Advanced Search
  • News
  • Food Trends
  • After twelve months of consecutive rise, the FAO Food Price Index fell in June
After twelve months of consecutive rise, the FAO Food Price Index fell in June.

After twelve months of consecutive rise, the FAO Food Price Index fell in June.

The FAO Food Price Index (FFPI) averaged 124.6 points in June 2021, down 3.2 points (2.5 percent) from May, but still 31.5 points (33.9 percent) higher than its level in the same period last year.

The decline in June marked the first drop in the FFPI following twelve consecutive monthly increases.

The drop in June reflected declines in the prices of vegetable oils, cereals, and, to a lesser degree, dairy prices, which more than offset generally higher meat and sugar quotations.

The FAO Cereal Price Index averaged 129.4 points in June, down 3.5 points (2.6 percent) from May but still 32.7 points (33.8 percent) above its June 2020 value.

After reaching their highest level in May since January 2013, international maize prices dropped by 5.0 percent in June, yet remained over 72 percent higher than in the same period last year.

Maize prices in Argentina fell with increased supplies from recent harvests as a result of higher-than-earlier expected yields. Despite drought damage, ongoing harvests also put downward pressure on maize prices in Brazil.

In the United States of America, maize prices fell towards the end of the month as rainfall improved crop conditions in some areas. Among other coarse grains, international barley and sorghum prices also softened in June, falling by 2.2 percent and 4.9 percent, respectively.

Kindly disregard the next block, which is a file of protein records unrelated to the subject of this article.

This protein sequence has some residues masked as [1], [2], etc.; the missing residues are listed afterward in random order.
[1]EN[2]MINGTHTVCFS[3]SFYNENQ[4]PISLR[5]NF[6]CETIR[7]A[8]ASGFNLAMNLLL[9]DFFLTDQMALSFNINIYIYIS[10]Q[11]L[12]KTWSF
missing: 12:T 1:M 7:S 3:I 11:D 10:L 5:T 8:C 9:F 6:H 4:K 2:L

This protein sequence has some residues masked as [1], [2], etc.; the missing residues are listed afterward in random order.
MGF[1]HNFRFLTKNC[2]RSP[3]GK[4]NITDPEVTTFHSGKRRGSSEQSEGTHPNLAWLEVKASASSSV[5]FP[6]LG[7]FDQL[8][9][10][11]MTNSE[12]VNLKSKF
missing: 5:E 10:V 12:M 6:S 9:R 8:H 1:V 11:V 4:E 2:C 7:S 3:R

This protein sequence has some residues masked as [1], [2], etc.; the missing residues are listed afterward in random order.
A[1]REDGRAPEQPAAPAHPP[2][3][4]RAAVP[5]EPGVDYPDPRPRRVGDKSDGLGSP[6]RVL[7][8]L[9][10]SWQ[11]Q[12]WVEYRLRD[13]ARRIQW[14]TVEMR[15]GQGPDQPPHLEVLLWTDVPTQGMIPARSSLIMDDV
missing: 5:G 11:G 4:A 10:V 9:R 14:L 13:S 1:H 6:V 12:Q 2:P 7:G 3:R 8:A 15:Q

International wheat prices declined slightly (by 0.8 percent) in June, but remained above last year's values by over 31 percent.

A favorable global outlook supported by improved production prospects in many key producers outweighed upward pressure from dry conditions affecting crops in North America.

International rice prices also fell in June, hitting fifteen-month lows, as high freight costs and container shortages continued to limit export sales.

The FAO Vegetable Oil Price Index averaged 157.5 points in June, falling by 17.2 points (or 9.8 percent) from May and marking a four-month low. The sizeable month-on-month drop mainly reflects lower prices of palm, soy, and sunflower oils.

After rising for twelve consecutive months, international palm oil quotations retreated in June, chiefly influenced by prospective seasonal production gains in leading producing countries and a lack of fresh import demand.

Meanwhile, subdued global import demand also exerted downward pressure on soy and sunflower oil prices.

In the case of soyoil, expectations of lower-than-earlier anticipated uptake from biodiesel producers in the United States of America further weighed on prices.

By contrast, international rapeseed oil quotations withstood the downward overall trend in vegetable oil prices, underpinned by prospects of recovering demand in the European Union on easing lockdown measures.